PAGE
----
Originally published Monday, June 19, 2017 at 05:55a.m.
Recently I threw away years of newspapers. Friends and family gave me grief for hoarding all those stacks. I reluctantly admitted my problem and stopped hoarding them. But it really hurt letting go.
Mohave County is also a hoarder – of taxpayer cash.
Far too many department funds have much more money than necessary, which they zealously guard. Prudent government accounting requires adequate reserves for legitimate reasons, but the excessive cash reserves from the general fund to the TV district, from the library to the landfill, are simply astounding.
First, the general fund has $35 million in reserves, which is 40 percent of the budget. This includes internal service funds, which provide goods and services to other county departments.
The vehicle purchase fund, for example, had seven years worth of reserves, over $7 million. The finance director wants a 25 percent level of reserves for the fund, but doesn’t include those internal service balances. Even after sweeping over $4 million out of those funds last year, they still contained $20 million. There’s an abundance of money available in the general fund.
The county built up huge cash balances in the TV district through over taxation, $8-12 million in the past decade, which were swept into other accounts. Currently the balance is over $2 million for a $450,000 budget. The county has swept more than $10 million for other county uses in the past decade.
The library fund had $3.3 million in cash reserves in the main fund two years ago, but Supervisor Buster Johnson wanted to reduce the tax rate to eat up $2 million, leaving 25 percent in reserves, which is the recommended amount. However, they conveniently ignored the $6 million in the so-called building fund for a new library instead of the addition they talked about last year. There’s a $4 million excess by some estimates.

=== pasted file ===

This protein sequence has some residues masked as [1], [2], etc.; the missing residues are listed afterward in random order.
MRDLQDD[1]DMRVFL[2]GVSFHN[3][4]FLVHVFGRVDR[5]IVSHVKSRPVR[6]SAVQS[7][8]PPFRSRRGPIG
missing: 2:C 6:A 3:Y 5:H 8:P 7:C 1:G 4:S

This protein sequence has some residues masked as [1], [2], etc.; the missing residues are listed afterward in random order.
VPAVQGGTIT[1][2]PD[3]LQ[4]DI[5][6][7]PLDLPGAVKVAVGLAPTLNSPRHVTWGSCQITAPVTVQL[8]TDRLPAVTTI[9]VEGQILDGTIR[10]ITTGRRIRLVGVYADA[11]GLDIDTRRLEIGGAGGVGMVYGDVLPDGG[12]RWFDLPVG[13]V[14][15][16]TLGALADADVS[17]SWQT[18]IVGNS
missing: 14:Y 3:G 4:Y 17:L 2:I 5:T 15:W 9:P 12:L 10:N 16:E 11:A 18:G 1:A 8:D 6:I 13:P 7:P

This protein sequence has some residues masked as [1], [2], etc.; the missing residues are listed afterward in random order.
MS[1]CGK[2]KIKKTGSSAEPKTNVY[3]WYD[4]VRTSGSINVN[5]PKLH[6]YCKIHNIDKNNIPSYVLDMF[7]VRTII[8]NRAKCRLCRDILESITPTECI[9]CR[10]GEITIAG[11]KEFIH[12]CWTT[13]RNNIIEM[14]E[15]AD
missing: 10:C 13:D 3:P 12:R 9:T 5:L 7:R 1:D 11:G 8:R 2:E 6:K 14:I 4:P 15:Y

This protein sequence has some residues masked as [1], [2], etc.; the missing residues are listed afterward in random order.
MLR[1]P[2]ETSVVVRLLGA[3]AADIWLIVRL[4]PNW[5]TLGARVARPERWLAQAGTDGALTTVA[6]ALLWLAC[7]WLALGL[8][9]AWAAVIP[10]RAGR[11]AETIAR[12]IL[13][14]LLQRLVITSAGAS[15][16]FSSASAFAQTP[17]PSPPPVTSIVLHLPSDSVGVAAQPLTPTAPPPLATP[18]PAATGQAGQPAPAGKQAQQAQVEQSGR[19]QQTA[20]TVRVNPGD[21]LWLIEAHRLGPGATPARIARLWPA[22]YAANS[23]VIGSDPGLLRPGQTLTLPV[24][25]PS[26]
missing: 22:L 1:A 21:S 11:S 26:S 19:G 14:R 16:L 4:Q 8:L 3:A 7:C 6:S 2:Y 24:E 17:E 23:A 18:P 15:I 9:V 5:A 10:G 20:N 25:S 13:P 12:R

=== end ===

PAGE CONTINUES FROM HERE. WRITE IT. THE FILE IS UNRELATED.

There’s also the county’s landfill fund, which is mandated by statute. Mohave County contracts with vendors to operate the two landfills with county oversight. Another vendor transports tires to Phoenix for recycling as part of the waste tire program. The waste tire fund has built up a $2 million war chest from the state’s $2 per tire surcharge, and the use of which is restricted by statute. The user paid fees once could be withdrawn from the account, but that statute was repealed by the legislature effective Jan. 1, so that $2 million will be available.
The county must pay costs of closing and maintaining landfills for 30 years, which has an $8.5 million liability. However, the financials show almost $14 million in the fund. The landfill and waste tire funds have budgets of less than $500,000 to operate, but receives triple that amount. The county has added $1 million to the fund balance each year since 2012.
The board of supervisors and county administrator Mike Hendrix claim funds can’t be used for other purposes. However, two years ago he admitted that user paid fees in the waste tire program could be withdrawn from the fund. Why can’t excess cash in the landfill fund (which is exclusively user fees) be used?
Finally, this year’s state budget permits counties to withdraw up to $1.25 million from any restricted fund for any county obligation. Furthermore, it allows the county to use those same resources to cover most of the costs of state sweeps, almost $630,000, for those eligible costs. Restricted funds are available to the county, yet there’s no proposal to utilize the law.
The county wants to increase taxes, and the hell to anyone who opposes it. The administration constantly claims the county is broke and needs more revenue while hoarding millions. Supervisors Johnson and Watson are the longest tenured in the county, yet – along with Bishop – they work with the administration to protect fund balances. You can’t claim you need to raise taxes while hoarding cash.
It’s time for the county come clean about their cash reserves. Yes, they need to have a cushion because it’s prudent. But not the millions the county claims it needs. There are important priorities in the county such as public safety, road improvements and the pension liability. Instead of raising taxes as Watson and Bishop want to do, they should take a close look at the reserves that are often more than 100-300 percent of the budgeted expenses in several unrestricted funds. That’s simply too much.
The county wants to raise taxes, but they need to be more frugal. There may be legitimate reasons to raise taxes, but not until the county stops hoarding.